This extract is taken from a book written by Dave Fox detailing the history of Thornbury Rugby Football Club since its formation in 1963. Dave has kindly given us permission to use the extract on the Thornbury Roots website. Please contact the Club if you wish to acquire the book.
“Although the purpose of this book is to recount the first fifty years of Thornbury rugby club that cannot be done without reference to rugby activities in Thornbury prior to its founding. The club begun in 1963 when The Famous Five ( Mike Jefferies, Cliff Barrington, Alan Drinkald, Alan Hodgkinson and Iva Hall) met in The Swan was not the first rugby club in the town.
Although details are particularly sketchy, it is clear that strenuous efforts were made in Victorian times to form a rugby club and keep it afloat. A catalyst of these activities was John Evomy Phelps, who lived at 8 Gloucester Road.
Phelps was an inspirational character who had played for a rugby club in Fishponds before moving to Thornbury in 1880. Within months of establishing himself in Thornbury Phelps and several other rugby enthusiasts formed Thornbury Football Club. E. Stafford Howard, the local MP, provided a pitch to play on in the extended grounds of Thornbury Castle, his family home. The club met at Stafford Howard’s Castle Coffee. The vicar of Thornbury, The Reverend Thomas Waters, was the first Chairman with Thornbury’s Mayor in 1882/3 Henry Privett Thurston, Vice-Chairman. Phelps became the first captain of the club, and he was ably assisted on and off the field by Charles A Bevis, an Inland Revenue Ride officer who was Honorary Secretary and an accomplished rugby player.
John Phelps was the non–clinical assistant to Dr E M Grace, highly-talented cricketer and brother of the legendary W G Grace, who was heavily involved in Gloucestershire County Cricket Club from its formation in 1871. “E M”, or “The Coroner” as he was known, relied extensively on Phelps who although not a qualified doctor, regularly made house calls and delivered babies when Dr Grace was undertaking cricketing duties. Consequently, Phelps was known locally as “Dr Phelps”.
The first playing reference for Thornbury Football Club is in October 1881 when Thornbury played Cotham on The Downs. After a well-contested game, Cotham won by a goal and two minors to two tries and one minor. Phelps was outstanding for Thornbury on a heavy pitch, but his team were forced to play with players missing. At this time points were not awarded but kicks at goal were the highest-rated scoring method. A touch-down merely provided the opportunity for the goal-kicker to “try” to attempt to kick a goal. A minor was counted when the defending side were forced to touch-down in their own in-goal area.
Phelps kicked a goal and Bevis scored a try in Thornbury’s win over Westbury Park in December 1881 but despite their undoubted skills they were unable to win games on their own.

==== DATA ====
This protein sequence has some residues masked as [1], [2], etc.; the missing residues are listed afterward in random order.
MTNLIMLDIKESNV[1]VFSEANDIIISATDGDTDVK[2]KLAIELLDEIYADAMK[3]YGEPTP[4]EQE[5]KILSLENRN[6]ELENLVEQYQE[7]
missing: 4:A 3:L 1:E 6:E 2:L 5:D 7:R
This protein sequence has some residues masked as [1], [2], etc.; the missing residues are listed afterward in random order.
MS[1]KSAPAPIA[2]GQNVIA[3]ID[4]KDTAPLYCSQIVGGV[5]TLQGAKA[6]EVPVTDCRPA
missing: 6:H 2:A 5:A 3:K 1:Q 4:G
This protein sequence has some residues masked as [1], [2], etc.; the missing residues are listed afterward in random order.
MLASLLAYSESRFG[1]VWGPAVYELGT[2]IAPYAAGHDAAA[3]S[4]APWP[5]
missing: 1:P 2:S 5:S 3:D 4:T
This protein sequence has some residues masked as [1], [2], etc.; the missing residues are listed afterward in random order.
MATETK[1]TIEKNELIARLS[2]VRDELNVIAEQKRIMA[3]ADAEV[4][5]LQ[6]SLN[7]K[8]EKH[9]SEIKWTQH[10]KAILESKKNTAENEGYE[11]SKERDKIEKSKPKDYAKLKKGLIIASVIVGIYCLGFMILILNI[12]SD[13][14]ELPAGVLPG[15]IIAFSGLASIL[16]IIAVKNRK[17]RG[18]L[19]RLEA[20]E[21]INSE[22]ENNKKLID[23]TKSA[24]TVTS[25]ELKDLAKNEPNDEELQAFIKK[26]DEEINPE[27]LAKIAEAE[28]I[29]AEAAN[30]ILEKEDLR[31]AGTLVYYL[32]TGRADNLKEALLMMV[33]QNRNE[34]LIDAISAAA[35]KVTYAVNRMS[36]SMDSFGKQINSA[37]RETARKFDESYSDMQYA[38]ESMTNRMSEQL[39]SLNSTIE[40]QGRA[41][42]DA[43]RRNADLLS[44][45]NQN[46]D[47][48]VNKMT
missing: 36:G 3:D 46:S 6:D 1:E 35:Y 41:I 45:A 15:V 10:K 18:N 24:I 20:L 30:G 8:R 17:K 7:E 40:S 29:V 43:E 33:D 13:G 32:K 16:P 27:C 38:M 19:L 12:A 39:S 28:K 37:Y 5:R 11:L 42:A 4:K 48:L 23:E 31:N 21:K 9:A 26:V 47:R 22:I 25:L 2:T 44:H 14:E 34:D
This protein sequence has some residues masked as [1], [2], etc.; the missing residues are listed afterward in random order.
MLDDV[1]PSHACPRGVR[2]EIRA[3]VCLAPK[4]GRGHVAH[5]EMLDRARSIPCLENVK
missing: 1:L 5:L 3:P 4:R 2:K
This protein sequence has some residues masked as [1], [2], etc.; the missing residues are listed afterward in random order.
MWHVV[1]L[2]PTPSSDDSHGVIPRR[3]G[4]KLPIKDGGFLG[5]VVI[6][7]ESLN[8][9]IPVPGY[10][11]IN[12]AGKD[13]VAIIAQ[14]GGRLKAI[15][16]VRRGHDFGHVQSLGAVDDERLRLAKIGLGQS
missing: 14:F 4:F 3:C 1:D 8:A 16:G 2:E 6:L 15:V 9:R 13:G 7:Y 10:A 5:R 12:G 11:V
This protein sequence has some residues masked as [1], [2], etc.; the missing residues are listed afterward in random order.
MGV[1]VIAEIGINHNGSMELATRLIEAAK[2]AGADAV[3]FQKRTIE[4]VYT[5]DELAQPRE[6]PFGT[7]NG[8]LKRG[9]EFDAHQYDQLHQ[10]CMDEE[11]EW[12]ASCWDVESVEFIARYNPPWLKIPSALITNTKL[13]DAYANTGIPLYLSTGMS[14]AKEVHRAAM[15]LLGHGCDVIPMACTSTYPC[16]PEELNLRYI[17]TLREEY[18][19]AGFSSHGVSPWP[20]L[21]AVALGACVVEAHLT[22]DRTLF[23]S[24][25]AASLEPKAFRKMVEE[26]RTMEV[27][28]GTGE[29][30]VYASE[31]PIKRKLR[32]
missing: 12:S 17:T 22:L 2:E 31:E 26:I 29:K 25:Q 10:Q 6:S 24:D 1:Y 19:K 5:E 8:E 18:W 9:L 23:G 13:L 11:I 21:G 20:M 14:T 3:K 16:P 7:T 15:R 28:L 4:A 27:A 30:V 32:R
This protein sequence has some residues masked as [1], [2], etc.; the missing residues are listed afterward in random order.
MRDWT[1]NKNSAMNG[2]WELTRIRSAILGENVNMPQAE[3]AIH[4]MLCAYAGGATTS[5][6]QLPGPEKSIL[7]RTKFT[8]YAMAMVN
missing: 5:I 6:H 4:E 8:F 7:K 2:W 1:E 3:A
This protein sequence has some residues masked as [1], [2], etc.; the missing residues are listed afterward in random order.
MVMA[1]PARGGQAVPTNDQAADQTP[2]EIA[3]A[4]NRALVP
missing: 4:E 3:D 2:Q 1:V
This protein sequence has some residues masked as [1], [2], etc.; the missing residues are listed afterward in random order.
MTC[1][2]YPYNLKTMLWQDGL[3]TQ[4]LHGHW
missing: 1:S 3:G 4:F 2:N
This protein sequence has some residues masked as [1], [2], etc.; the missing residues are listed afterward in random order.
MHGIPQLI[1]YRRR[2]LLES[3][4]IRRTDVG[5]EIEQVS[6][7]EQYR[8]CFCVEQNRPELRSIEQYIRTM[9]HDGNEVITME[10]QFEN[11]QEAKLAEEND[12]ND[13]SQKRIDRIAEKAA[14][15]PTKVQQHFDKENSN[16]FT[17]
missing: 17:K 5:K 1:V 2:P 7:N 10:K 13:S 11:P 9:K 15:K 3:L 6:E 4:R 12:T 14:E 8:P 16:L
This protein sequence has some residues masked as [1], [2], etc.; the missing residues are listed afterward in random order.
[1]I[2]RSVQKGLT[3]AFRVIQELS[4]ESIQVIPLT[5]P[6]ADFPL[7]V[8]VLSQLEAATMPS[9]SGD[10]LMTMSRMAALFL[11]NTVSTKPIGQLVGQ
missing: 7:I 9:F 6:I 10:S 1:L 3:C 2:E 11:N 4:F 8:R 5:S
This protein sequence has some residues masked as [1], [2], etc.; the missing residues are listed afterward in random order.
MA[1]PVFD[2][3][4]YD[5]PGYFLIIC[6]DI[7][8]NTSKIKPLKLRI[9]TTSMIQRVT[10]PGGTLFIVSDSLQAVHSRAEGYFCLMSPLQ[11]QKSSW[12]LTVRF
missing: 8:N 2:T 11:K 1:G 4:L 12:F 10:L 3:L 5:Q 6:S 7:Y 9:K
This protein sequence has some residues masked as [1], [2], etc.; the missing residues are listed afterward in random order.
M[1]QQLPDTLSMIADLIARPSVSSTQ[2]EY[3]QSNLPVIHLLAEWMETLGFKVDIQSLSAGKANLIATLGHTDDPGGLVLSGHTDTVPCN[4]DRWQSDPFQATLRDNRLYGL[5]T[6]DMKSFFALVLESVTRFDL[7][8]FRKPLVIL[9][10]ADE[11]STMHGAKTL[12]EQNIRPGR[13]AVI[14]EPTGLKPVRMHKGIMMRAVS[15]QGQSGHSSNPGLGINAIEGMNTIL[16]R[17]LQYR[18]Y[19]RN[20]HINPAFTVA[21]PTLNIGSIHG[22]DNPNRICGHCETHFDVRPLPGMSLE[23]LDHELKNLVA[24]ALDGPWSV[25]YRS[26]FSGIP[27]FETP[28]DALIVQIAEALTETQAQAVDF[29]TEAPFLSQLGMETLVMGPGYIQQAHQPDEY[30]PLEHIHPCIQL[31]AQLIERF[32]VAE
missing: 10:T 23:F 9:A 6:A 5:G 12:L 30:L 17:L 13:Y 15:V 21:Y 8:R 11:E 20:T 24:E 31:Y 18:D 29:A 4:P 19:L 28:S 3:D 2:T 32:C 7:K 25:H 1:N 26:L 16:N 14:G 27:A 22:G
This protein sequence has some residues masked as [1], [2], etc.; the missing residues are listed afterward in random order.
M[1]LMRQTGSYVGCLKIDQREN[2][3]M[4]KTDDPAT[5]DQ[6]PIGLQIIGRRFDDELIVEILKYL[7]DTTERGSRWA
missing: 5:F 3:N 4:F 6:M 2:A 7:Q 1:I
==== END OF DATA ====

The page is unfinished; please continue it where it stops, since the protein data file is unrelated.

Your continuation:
The team struggled and in January 1882 they lost heavily to Clifton Wanderers at Clifton’s Coldharbour Lane ground.
On 25th April 1882 the Club held their annual dinner at The Swan Hotel. The club had 46 full members at the time and a “capital supper” was enjoyed by Reverend Waters, Thurston, Phelps and Bevis plus many other supporters of the Club including J C Gwynn jnr, S Stutchbury, Henry Hume Lloyd, solicitor, Levi Cornock, George Hodges, W Smith, H Mullings, J Michael, A C F Grove, George H Russell, J Ford, C Fry, J Brown, E J Ponting, C Wells, W O Chambers and Thomas C Smith. Also there was George Nixon, who was the first Headmaster of the new Thornbury Grammar School
The club took to the field again the following season and on 14th October 1882 lost to Arabs on The Downs by a goal, two tries and four minors to nil. It was described as a “vigorous game” but Thornbury players Phelps, Ford, Burt and Bevis excelled. Thornbury hosted Clifton Wanderers the following Saturday, result unknown, but the next match reported upon in the local press was of another game played on The Downs, Thornbury losing again, this time to Redland Park. Thornbury arrived short of players and the team was “filled up from outsiders”. Redland Park won by two tries to nil.
In February 1883 Thornbury played Bath club Widcombe Institute and also played Fishponds Football Club and Swindon Rangers, but the results are unknown. Towards the end of the season Thornbury played Arabs at Thornbury Castle but despite good performances from Phelps, Bevis and Thurston the under-strength Thornbury team were well beaten by a team of bigger and stronger players.
Whether there was any further rugby after the Arabs game is not known, but on 30th April 1883 at the General Meeting of the Thornbury Football Club it was decided to discontinue the club. “In consequence of there not being a sufficient number of playing members it is desirable to discontinue the club for the present” was the statement given. Captain Phelps and Secretary Bevis resigned.